Best Buy Adapts to The Next Generation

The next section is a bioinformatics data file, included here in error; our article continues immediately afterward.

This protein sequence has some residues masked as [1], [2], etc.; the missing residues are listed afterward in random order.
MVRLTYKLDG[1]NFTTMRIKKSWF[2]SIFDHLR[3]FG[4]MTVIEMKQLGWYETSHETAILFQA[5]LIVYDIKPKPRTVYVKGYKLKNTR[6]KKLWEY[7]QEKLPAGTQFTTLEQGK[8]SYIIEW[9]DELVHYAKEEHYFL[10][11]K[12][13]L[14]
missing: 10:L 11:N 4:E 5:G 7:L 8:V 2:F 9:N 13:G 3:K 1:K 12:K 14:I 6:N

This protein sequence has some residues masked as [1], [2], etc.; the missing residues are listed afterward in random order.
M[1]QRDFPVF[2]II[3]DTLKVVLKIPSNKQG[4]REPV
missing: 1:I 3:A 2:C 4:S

No schedules. No meetings. A company traditionally known for its strict work rules has gone head first into becoming a worker friendly company. It has its risks. Best Buy is looking to judge its employees not on hours but on results. It's amazing enough that a draconian approach to employee relations is being dropped by Best Buy. I found this plan to be fascinating and worth reading for my students as well as my friends in traditional media companies. From Business Week Online: "Hence workers pulling into the company's amenity-packed headquarters at 2 p.m. aren't considered late. Nor are those pulling out at 2 p.m. seen as leaving early. There are no schedules. No mandatory meetings. No impression-management hustles. Work is no longer a place where you go, but something you do. It's O.K. to take conference calls while you hunt, collaborate from your lakeside cabin, or log on after dinner so you can spend the afternoon with your kid." Read the story.